An invitation to the Montolinno Christmas party arrived before Turkey Day, the first of a number of holiday gatherings to "look forward" to. And I started thinking...

In theory, these seasonal soirees are such a lovely idea: Get dressed up, spend time among friends - undoubtedly in a festively-decorated environment with music and dancing - have a few cocktails and delicious snacks, maybe exchange gifts, then call it a night. (And since this is a total fantasy, there would even be snow.)

To be fair, I've only been on the holiday party circuit about a decade, so maybe I just haven't been patient enough. But the above description has never actually been the way a holiday party has played out.

Oh no. True to my nature of making things more difficult than they need to be: What's the appropriate host/hostess gift? Do I need to bring a dish or drink? Is it fancy dress? Etc.

But hopefully my neurosis can help your holiday season, or at least the parties, be as painless and joyful as possible.

Clothing conundrum. You want something a bit out of the ordinary, but it can be time consuming and daunting to put together something fabulous, with the added guilt of self-spending when you’re supposed to be thinking of others.

PureWow is one of a slew of sites that offers several, trendy options that vary according to occasion (and age.) Their featured frocks are pretty well out of my acceptable party-clothes price range, but the slideshow is a fun source of inspiration. 

Want something new-to-you on the cheap?  Retailers such as Target and H&M routinely have festive finds for prices that are mostly affordable.

Or try one of the 22 area Goodwill locations or other local consignment shops, such as Buffalo Exchange or Boris + Natasha, to name only a few. 

If you were able to think ahead for Holidays 2013 and hit a Goodwill last January (and/or when people started switching over to their spring/summer clothes) the recently worn NYE outfits – and amazingly ugly holiday sweaters – are among the first items people part with.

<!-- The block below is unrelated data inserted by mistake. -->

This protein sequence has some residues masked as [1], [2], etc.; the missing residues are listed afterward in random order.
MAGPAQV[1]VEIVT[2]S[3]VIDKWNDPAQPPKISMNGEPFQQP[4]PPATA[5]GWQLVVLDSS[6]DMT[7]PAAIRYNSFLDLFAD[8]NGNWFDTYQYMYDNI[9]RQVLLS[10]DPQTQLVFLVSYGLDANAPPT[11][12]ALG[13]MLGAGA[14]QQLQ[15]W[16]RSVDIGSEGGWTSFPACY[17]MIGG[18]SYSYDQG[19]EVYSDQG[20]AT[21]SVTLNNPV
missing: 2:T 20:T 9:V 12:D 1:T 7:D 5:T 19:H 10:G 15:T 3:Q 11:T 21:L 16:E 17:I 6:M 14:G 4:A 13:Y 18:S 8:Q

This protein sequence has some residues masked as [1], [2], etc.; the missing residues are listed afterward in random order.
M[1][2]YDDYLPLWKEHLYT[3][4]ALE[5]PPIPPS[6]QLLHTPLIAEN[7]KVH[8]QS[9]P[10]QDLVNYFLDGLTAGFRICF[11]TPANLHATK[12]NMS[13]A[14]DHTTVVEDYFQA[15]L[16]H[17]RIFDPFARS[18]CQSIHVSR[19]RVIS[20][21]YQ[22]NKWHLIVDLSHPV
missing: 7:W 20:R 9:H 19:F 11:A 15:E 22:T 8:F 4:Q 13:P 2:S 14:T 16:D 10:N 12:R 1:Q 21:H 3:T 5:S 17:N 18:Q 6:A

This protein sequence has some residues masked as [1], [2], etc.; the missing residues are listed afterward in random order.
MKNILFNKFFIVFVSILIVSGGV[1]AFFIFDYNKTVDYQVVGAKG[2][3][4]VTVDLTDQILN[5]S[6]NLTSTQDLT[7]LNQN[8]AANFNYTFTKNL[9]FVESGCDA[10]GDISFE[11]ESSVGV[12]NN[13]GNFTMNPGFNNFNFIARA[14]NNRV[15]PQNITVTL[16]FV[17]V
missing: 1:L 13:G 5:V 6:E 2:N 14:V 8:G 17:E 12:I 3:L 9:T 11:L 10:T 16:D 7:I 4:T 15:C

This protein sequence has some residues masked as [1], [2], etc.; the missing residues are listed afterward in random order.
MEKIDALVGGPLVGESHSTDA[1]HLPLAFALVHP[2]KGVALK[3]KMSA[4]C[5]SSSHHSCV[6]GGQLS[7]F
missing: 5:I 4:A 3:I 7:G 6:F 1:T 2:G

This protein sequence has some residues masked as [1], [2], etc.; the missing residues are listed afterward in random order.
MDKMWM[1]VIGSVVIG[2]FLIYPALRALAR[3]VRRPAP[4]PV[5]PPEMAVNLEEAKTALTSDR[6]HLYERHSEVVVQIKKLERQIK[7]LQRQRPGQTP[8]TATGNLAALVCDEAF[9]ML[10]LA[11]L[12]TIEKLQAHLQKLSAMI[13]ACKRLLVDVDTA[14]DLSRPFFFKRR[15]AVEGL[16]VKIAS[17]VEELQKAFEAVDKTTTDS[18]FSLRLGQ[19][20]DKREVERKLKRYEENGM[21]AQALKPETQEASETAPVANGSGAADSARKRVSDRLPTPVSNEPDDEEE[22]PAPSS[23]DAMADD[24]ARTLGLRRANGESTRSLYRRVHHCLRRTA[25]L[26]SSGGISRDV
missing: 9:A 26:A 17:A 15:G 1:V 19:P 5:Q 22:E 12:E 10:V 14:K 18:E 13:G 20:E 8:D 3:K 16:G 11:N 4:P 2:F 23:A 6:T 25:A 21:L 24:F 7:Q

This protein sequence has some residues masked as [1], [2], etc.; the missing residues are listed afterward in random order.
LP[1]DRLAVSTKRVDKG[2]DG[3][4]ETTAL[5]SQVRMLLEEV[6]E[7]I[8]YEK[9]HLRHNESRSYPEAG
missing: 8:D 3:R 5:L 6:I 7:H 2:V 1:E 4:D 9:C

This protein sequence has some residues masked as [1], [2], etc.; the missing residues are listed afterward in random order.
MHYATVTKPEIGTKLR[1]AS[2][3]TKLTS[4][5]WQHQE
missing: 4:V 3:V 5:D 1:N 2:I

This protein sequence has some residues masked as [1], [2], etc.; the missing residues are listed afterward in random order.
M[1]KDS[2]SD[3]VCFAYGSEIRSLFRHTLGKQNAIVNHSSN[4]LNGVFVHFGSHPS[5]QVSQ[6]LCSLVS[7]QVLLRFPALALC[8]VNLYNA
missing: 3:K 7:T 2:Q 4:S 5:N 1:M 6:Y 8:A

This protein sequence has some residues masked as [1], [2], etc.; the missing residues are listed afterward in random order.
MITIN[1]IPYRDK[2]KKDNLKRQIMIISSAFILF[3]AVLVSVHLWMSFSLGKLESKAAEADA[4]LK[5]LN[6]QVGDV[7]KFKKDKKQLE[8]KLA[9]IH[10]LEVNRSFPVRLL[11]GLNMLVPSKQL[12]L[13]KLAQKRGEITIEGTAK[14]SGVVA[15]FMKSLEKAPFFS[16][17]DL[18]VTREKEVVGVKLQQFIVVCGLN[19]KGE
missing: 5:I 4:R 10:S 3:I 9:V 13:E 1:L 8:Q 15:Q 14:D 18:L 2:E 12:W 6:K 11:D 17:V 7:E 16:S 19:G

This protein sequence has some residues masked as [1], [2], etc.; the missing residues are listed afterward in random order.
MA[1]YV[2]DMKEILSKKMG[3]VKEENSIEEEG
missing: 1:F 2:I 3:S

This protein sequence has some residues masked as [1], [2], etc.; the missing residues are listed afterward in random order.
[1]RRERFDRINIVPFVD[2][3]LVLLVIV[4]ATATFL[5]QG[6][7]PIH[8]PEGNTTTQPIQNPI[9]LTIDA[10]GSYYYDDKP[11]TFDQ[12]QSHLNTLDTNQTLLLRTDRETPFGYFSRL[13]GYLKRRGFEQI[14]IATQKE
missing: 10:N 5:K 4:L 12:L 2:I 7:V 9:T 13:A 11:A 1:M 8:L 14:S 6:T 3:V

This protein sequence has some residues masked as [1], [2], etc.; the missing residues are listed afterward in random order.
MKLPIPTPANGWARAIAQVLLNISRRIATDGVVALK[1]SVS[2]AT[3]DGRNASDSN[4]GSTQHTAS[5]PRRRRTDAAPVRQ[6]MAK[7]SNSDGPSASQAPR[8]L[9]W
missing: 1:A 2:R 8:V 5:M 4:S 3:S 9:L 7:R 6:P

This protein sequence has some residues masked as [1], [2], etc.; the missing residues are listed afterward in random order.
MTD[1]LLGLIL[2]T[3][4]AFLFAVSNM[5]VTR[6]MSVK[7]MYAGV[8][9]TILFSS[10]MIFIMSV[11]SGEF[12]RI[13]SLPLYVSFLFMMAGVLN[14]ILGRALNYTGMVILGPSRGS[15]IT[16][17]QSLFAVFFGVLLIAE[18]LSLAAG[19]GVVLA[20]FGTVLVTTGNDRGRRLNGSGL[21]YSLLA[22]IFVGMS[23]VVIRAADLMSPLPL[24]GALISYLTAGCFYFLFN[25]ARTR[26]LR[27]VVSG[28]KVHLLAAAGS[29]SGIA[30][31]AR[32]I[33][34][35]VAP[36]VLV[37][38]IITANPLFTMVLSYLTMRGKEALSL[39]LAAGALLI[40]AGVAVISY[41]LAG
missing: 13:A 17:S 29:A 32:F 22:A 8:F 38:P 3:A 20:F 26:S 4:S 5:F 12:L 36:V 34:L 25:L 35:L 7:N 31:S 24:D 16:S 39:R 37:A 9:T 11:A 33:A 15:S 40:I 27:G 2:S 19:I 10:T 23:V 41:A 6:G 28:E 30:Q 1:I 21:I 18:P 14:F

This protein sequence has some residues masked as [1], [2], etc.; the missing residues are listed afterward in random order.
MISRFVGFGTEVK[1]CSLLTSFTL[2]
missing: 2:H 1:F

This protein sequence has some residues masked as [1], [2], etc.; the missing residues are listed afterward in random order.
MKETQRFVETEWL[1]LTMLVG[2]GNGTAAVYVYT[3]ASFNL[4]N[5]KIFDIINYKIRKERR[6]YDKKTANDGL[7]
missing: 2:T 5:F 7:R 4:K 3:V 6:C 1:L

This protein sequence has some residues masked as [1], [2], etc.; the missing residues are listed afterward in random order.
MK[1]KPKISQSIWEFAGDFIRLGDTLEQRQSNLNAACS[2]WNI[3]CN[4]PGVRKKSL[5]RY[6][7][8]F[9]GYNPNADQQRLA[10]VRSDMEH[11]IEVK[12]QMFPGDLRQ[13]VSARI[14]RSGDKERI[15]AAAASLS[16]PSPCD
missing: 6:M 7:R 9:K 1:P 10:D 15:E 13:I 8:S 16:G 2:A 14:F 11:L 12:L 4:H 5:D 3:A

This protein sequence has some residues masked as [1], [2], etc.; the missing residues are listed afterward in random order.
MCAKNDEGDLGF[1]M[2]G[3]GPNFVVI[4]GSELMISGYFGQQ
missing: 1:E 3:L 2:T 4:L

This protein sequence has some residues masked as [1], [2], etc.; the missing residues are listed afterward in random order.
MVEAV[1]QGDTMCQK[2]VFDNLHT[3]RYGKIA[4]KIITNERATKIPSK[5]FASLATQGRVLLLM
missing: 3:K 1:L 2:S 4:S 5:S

Accessorize accordingly. Glitzy jewelry and tiny handbags. Yes, please. But again, the buyers' remorse that comes from spending on yourself during the holidays can suck all the fun from the experience. 

So when I saw the DIY tutorial for a pearl-embellished clutch on P.S. I made this... I was more than a little excited. 

The supplies are affordable (Jo-Ann and Michael's regularly have decent coupons) and you can refurb a bag from previous parties. Added bonus: the level of necessary skill is low enough to keep it fun, not frustrating, making it perfect to tackle while watching The Muppet Christmas Carol or Scrooged.

Go big. There are endless variations of hair and makeup options that seem to center around the same themes every year: Smoky or glittery eyes, bold statement lips, sparkly/funky nails and hair that's either an updo, super-sleek or extra voluminous.

Everyone from Real Simple to Cosmopolitan and All Women Stalk offer their own take on how to do it best. Spend 10 minutes on Pinterest's beauty boards and you'll likely find a look to try. It should go without saying, but don't over do it. It may be the season of excess, but stick to just one of these beauty elements, any more will likely be too much.

Cheers to the season. 

Monday, December 2, 2013

Soap for Hope

Happy December.

Just because October and November are officially over doesn't mean you can't still care about the cause.

Method, the people against dirty, launched two limited edition soaps aimed at raising awareness (and some research funding) for breast and prostate cancers.

They sent us a sample of the botanical garden scent, which comes in a mustache-bedecked bottle and (despite the name) actually smells mildly masculine. In a good way.

There's also the mimosa sun scent.

Both 12-ounce bottles have a suggested retail price of $3.99 and will be available nationwide through March.

And apparently, these two "designed for good" products are only the most recent installment in Method's series meant to raise awareness of various issues. Previous releases have focused on the ethical treatment of animals - Method products are 100-percent vegan and cruelty-free - the importance of being non-toxic, as well as recycling.

While I've loved Method as a company for years, it's peeving that the brand frequently discontinues products you've already fallen in love with. (Le Scrub soft abrasive bathroom cleaner and the "cut grass" air fragrance capsules, I can't find comparable replacements.)